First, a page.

In 2015, Tuyen was left with severe injuries after being beaten by several individuals, possibly plainclothes police officers, during a demonstration. As a blogger, he also established two YouTube channels to publish videos and host live streams about social issues in Vietnam. The police summoned Tuyen for questioning about several of his live streams in 2023. He was subsequently subjected to a travel ban.

Former Campaigner Dang Thi Hue Detained by Security Agents Without Prior Notice

The 88 Project has reported that Dang Thi Hue, a former political prisoner, said security agents in Thai Binh Province “kidnapped” her on May 16 while she was running errands. She revealed that the agents consisted of four men and two women, and only one wore a police uniform. These plainclothes agents reportedly held Hue in detention for a day without informing her family about the incident.

Hue is a campaigner who held multiple protests against the establishment of “dirty” toll booths in Vietnam. Many drivers and local residents have expressed their anger and discontent towards these toll booths, as transportation authorities shook hands with private businesses to build these facilities and overcharge drivers who pass through these gates. The campaigner was released in 2023 after spending 39 months in prison.

According to Hue, her father had a heart attack when he learned about the alleged abduction, but fortunately, her younger sister, a medical staff in Thai Binh, quickly returned home and saved him. Hue was released the following day and told The 88 Project she was healthy. However, this incident has had a psychological effect on her son, a grade-school student, as he is now afraid to go outside with her, thinking that he could be arrested.

Media Company Fined for Violation of Cybersecurity Law

A Vietnamese media company has received a 15 million dong ($589) fine under the Cybersecurity Law for running advertisements on a YouTube channel that allegedly contains “distorted and defamatory content of state and party leaders.”

State media reported that the Department of Radio, Television, and Electronic Information, a division of the Ministry of Information and Communications, has accused Inverse Media Co., Ltd., an advertising company in Ho Chi Minh City, of running advertisements for a milk product produced by Nestlé Vietnam Co., on a YouTube channel named Hot News 247, which reportedly contains information that “violates legal regulations.”

The telecommunication authorities declared that the videos on this YouTube channel violated Clause 1, Article 8 of the Cybersecurity Law. This penal code criminalizes the defamation of the Communist Party and state leaders. The authorities cited Clause 2a, Article 38 of Decree No. 38/2021/ND-CP for the legal basis in this case, but it did not publicly specify the advertisement's specific content. Aside from the fine, Inverse Media Co. must remove any advertisements from the above-mentioned YouTube channel within ten days of receiving the removal request.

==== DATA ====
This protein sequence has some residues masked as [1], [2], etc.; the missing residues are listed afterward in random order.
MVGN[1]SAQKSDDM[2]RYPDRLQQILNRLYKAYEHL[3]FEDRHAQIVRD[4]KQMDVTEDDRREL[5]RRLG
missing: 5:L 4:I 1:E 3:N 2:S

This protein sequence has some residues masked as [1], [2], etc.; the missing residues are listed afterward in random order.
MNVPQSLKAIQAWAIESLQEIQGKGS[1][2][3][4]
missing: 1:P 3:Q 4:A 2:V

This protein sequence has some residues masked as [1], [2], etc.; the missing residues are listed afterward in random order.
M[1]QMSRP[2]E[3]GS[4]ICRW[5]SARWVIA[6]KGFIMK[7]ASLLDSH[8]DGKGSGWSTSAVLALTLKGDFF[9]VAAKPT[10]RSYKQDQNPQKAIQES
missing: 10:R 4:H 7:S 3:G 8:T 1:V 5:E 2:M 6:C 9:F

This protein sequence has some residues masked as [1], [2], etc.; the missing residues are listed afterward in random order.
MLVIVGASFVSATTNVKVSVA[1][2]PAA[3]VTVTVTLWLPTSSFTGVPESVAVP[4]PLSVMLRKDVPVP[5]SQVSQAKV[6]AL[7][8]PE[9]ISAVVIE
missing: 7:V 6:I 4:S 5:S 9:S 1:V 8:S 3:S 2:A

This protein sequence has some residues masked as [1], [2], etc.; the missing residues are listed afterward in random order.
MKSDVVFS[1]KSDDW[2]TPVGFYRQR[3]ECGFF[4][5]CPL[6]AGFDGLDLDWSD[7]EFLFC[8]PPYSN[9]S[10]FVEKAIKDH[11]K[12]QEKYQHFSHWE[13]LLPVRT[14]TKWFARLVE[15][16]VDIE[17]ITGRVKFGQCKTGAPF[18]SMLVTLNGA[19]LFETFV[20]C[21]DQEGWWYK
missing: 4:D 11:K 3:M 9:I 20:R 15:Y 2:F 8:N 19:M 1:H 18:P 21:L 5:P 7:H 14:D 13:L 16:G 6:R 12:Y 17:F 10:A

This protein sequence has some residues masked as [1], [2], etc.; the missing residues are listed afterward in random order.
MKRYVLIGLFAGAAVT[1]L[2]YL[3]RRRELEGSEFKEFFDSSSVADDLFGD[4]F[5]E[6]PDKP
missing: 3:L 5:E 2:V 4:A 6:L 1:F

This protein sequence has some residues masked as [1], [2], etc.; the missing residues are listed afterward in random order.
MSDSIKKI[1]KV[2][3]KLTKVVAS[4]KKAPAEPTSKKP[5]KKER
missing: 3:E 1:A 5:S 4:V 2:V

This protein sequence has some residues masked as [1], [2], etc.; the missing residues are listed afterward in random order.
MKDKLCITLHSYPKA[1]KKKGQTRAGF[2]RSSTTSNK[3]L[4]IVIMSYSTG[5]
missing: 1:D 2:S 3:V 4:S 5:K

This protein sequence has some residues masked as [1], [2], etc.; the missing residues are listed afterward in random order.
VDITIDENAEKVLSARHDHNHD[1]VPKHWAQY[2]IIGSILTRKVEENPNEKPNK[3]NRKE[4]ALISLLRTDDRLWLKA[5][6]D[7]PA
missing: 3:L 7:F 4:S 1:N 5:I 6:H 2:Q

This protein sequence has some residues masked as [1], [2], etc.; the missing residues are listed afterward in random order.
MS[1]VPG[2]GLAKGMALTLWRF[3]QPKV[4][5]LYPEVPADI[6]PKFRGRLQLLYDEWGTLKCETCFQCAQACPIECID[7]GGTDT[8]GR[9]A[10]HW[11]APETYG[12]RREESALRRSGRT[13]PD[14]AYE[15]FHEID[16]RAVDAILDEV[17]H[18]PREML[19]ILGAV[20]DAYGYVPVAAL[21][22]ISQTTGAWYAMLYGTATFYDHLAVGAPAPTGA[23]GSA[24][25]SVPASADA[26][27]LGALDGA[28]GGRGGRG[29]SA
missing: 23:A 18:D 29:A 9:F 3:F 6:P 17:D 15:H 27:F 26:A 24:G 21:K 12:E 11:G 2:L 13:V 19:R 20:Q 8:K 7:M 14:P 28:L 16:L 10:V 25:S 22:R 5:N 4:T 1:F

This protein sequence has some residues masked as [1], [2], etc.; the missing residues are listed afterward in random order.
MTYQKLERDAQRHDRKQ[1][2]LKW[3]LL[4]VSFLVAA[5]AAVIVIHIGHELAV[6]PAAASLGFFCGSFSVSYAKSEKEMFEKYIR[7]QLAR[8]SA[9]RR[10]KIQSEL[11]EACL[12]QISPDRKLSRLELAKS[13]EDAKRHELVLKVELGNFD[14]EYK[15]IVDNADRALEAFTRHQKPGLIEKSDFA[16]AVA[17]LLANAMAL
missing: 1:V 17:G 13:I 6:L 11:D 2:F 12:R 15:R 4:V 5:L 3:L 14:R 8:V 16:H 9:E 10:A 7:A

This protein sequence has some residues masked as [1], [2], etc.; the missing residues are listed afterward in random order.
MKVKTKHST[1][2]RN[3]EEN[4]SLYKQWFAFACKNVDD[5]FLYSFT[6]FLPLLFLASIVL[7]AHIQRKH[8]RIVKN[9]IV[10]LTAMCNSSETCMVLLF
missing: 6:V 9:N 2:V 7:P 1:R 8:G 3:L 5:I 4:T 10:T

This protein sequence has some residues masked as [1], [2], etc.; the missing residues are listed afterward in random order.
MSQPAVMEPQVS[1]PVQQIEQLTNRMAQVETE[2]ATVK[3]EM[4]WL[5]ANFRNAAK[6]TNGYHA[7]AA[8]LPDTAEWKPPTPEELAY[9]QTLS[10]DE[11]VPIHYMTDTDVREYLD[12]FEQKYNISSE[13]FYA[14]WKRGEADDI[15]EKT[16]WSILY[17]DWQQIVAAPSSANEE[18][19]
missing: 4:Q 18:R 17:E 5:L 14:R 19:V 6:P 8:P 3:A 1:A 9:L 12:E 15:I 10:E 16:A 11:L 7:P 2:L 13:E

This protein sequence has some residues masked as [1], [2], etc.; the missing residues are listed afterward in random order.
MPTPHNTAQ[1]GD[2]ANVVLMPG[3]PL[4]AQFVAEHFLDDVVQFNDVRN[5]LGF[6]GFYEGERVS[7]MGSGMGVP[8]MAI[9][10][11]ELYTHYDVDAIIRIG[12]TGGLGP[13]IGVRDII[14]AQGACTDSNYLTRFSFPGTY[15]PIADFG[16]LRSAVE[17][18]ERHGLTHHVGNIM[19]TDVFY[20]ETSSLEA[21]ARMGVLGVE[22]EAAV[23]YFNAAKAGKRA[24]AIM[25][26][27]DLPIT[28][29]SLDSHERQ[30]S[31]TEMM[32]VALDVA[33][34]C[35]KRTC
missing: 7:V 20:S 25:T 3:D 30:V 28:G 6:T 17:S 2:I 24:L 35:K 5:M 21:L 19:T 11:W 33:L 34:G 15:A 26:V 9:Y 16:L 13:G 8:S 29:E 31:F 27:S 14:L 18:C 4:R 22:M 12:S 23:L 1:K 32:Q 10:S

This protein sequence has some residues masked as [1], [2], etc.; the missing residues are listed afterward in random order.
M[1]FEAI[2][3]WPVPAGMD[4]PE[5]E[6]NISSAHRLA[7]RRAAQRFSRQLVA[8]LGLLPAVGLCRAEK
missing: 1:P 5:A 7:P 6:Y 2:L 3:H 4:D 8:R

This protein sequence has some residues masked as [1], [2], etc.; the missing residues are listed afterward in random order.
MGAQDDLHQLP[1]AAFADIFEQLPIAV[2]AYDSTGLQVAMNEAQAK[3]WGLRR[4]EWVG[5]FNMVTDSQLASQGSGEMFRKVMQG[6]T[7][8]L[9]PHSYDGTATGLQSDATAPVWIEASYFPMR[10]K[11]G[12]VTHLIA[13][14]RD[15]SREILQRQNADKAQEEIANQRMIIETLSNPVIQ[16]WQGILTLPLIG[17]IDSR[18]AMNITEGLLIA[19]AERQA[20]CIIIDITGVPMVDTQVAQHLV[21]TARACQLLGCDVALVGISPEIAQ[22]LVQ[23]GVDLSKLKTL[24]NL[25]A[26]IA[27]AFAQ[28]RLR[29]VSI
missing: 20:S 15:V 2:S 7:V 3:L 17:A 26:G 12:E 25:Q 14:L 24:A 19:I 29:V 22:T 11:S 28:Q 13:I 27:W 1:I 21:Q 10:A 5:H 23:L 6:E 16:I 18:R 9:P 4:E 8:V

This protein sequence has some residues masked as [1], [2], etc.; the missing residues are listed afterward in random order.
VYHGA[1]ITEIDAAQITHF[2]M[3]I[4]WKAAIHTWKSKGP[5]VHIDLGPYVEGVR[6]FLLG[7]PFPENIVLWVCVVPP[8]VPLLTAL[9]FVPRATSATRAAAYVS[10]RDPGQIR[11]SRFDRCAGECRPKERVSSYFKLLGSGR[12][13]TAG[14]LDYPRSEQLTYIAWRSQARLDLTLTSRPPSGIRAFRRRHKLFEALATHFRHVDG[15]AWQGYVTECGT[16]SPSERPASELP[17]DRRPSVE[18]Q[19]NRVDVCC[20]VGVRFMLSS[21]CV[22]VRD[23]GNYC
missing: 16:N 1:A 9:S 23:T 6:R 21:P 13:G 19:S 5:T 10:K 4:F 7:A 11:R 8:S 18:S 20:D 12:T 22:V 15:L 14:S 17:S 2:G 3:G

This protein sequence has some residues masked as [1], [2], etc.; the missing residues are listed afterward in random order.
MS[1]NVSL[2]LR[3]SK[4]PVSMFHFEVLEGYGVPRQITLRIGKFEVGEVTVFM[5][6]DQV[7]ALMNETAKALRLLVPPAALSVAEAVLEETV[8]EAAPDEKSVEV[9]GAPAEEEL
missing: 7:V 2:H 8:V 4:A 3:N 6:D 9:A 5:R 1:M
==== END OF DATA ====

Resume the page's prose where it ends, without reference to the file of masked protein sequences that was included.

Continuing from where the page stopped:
Vietnam Insight: Learn more about Vietnam

Vietnam's Leadership Upheaval Signals Regime's Security Focus

Nikkei Asia/ Nhu Truong/ May 28

“Structural reforms have invigorated party functions and fused party institutions with the state security apparatus. In 2013, Trong formed the Politburo Central Steering Committee on Anti-Corruption to fire the starting gun on his campaign. Three years later, To Lam became chief of the Central Public Security Party Committee and the Ministry of Public Security, effectively merging the party and state agencies.

Further reforms in 2018 systematically restructured the Ministry of Public Security into "a focused and lean machine for effective work." Over 1,500 provincial subdivisions were cut, and departments with overlapping functions were consolidated to effectively centralize authority under the police.”

Vietnam's Shift Back to Coal is Under EU Scrutiny

DW/ David Hutt/ May 27

“However, Vietnam now faces stiffer competition from the likes of Thailand and Malaysia for tech investment, meaning Hanoi must prove it can keep energy flowing into factories.

According to World Bank data, Vietnam faces competition to attract higher-end microchip manufacturers as its infrastructure is less developed and its worker productivity rates are weaker than those of some of its Southeast Asian peers.

Hanoi has turned back to coal to prevent more power cuts this year, a prerequisite for attracting advanced semiconductor fabrication, a high-precision industry extremely sensitive to power disruptions.”